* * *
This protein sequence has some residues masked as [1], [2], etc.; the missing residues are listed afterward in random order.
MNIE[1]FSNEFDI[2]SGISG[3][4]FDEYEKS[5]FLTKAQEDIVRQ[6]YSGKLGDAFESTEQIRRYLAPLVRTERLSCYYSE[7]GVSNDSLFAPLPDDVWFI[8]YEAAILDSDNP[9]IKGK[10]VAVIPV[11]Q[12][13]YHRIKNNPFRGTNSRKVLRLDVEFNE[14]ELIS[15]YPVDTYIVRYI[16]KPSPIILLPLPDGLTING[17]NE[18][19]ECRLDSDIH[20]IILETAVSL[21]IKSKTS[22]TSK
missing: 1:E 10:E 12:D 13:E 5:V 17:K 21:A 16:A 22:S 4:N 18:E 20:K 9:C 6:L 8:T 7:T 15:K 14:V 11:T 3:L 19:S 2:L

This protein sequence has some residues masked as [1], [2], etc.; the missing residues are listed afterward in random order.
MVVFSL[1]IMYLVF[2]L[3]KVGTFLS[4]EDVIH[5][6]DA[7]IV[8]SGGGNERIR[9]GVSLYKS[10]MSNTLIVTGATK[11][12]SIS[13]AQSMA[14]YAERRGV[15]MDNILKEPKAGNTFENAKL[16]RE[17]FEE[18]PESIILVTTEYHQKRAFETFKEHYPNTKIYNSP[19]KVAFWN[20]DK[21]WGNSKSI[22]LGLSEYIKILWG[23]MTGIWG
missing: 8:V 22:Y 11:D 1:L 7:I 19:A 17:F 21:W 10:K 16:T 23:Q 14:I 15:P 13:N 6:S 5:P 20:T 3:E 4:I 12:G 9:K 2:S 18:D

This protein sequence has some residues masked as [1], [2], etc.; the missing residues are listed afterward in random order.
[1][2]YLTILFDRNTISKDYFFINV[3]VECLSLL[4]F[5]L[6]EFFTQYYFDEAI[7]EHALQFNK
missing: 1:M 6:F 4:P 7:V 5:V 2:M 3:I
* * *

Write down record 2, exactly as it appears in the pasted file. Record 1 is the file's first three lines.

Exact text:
This protein sequence has some residues masked as [1], [2], etc.; the missing residues are listed afterward in random order.
MVVFSL[1]IMYLVF[2]L[3]KVGTFLS[4]EDVIH[5][6]DA[7]IV[8]SGGGNERIR[9]GVSLYKS[10]MSNTLIVTGATK[11][12]SIS[13]AQSMA[14]YAERRGV[15]MDNILKEPKAGNTFENAKL[16]RE[17]FEE[18]PESIILVTTEYHQKRAFETFKEHYPNTKIYNSP[19]KVAFWN[20]DK[21]WGNSKSI[22]LGLSEYIKILWG[23]MTGIWG
missing: 8:V 22:Y 11:D 1:L 7:I 19:A 17:F 21:W 10:K 16:T 23:Q 14:I 15:P 13:N 6:S 5:P 20:T 3:E 4:I 12:G 9:K 2:S 18:D